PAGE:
A novel idea: personal narrative as public awareness

It’s probably the critique I give the most in my workshop classes: Focus up. Cut down the number of characters. There is nothing more unsatisfying than a five page short story with fourteen characters, but it is a mistake I encounter time and time again. In fiction, we have the luxury to edit personal narratives as we see fit, to alter entire universes to make a story click. Pride and Prejudice wouldn’t be the same novel if it followed every Bennet sister in her quest for love. Instead, it follows the narrative of Elizabeth alone, and for that reason, has become a favorite of lusty teenage girls everywhere.
It is odd, then, that so much of nonfiction media focuses on huge groups of people. I cannot tell you how many alerts I receive from my AP news app throughout the day listing tallies of dead and dying. Twelve wounded after shooting in LA. 35 killed in funeral bombing in Baghdad. Hurricane leaves thousands homeless in Haiti.These numbers are essential to factual reporting and journalistic precision, and help to put a crisis into focus. But I am no journalist. After a couple of buzzes, I put my phone in airplane mode.
Though we are all implicated in similar crimes of ignorance, it is not because we are heartless monsters. The massive numbers employed by journalists and news outlets assign a numerical value to a life. In an attempt to comprehend, we detach ourselves from the lives that we seek to avenge. Such statistics are incomprehensible.
Focus up. Cut down on the number of characters.  
I think of the refugee crisis going on right now, and find it very hard to grasp that countless lives have been uprooted. Coming from a very privileged background, I find this sort of situation incomprehensible. And I am not alone.
Personal narratives help to humanize struggle, and give faces to movements. Speaking still of refugees, there has been a huge pushback against letting so-called “foreigners” into our borders, for fear that one of them might harbor terrorist intentions. But many minds were changed when images of Alan Kurdi, a two-year-old Syrian boy, surfaced. The child is dead, lying with his face buried in the sand, his arms limply at his sides. As the icy waters wash over him, the orange soles of his shoes are faceup. This image struck a chord with many people, parents especially, and influenced North Americans’ perception of the severity of this crisis.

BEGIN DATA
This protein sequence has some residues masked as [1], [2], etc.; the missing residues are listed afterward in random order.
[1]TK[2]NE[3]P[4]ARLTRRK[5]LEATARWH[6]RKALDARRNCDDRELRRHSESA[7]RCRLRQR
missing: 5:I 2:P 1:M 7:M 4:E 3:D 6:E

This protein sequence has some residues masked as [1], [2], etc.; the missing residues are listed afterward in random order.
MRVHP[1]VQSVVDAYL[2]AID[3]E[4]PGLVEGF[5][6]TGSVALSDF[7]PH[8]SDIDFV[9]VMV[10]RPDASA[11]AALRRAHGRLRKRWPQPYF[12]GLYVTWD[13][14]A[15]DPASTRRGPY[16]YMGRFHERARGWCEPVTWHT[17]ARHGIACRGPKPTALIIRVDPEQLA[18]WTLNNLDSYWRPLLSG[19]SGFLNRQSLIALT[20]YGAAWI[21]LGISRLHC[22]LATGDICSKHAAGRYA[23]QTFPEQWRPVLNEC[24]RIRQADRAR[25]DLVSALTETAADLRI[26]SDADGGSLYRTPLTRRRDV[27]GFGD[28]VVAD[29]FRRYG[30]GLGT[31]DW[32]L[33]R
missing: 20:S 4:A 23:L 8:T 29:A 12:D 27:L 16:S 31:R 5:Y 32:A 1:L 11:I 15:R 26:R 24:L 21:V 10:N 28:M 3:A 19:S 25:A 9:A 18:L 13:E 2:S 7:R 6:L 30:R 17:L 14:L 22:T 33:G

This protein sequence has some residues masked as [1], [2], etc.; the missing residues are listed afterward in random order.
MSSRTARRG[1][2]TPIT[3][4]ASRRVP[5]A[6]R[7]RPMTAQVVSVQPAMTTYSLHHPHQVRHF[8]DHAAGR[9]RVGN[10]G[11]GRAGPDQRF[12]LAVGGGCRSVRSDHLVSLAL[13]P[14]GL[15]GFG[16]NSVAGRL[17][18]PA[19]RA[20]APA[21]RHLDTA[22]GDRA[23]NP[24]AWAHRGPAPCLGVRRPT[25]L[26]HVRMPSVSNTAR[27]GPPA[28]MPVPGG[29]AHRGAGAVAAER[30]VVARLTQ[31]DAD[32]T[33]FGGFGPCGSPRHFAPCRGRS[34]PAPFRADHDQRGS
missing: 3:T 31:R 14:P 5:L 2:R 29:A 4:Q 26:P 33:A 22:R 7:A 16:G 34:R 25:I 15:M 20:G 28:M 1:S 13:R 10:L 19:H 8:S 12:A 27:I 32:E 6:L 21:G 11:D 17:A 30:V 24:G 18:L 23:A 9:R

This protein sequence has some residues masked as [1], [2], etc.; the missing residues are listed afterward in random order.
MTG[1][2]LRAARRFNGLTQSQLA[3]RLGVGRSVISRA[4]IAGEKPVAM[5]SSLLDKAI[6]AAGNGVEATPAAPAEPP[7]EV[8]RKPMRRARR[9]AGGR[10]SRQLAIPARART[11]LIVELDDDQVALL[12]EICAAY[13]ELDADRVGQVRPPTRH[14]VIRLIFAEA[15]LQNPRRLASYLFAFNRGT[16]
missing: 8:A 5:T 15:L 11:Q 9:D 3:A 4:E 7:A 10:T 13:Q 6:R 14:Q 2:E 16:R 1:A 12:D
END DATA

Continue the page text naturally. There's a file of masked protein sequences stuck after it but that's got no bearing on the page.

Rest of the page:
But what am I to make of an image like this? The death of Kurdi, while heartbreaking, is not something I can personally relate to. I am the youngest of my family, and my only experience with pre-K boys was a terrible nannying job I held for one summer. But for every personal narrative you don’t relate to, there are a hundred other true tales to make you understand. I was struck when reading a piece by New York Times reporter Michael Kimmelman. In his discussion of recent drone footage of Aleppo, he mentioned the lives that refugees can expect.
“Refugees spend 17 years on average in camps,” he writes. “I wonder what ‘home’ will ever mean to them.”
It is here that I pause. In my 19 years, I have lived in five different states, and already that was difficult. At times, it felt like I was constantly uprooting, leaving a trail of early-abandoned friendships across the country, and never having an easy answer to, “So, where’s home for you?” So this idea of 17 years—17 years without a home, 17 years without settling—was something that I could almost understand.
I imagine a teenage girl not too different from me, someone who struggles to make friends and has trouble defining herself, someone who finds refuge in novels and solitude. I imagine, then, what the added toll of living in a limbo must be like—had I been in her shoes, I don’t think I would have survived.
I don’t pretend that our situations are comparable, or that this theoretical teenager could relate to me. But imagining the refugee crisis through this lens helps to humanize it, for me at least.
Life is like a library, full of stories spanning the globe. But unlike a library, these stories are infinite. And unlike a library, every story is important. When facing a sea of numbers, it can be hard to remember that those numbers represent people with lives as complex as your own. Personal narratives, then, serve as a reminder of this.
My plea is not for some sob story every night on the local news, but for honest sharing of personal accounts, both on the part of individuals and news outlets. We, as media consumers, need to pay more attention to the statistics that journalists faithfully provide, but journalists also need to provide more of an impetus for interest. To tell a story is, in the words of Jane Austen, to “[expose] one to the censure of the world.” But this vulnerability is the only thing that can reach across the borders. By finding the narratives in the numbers, we can find the solutions that we seek.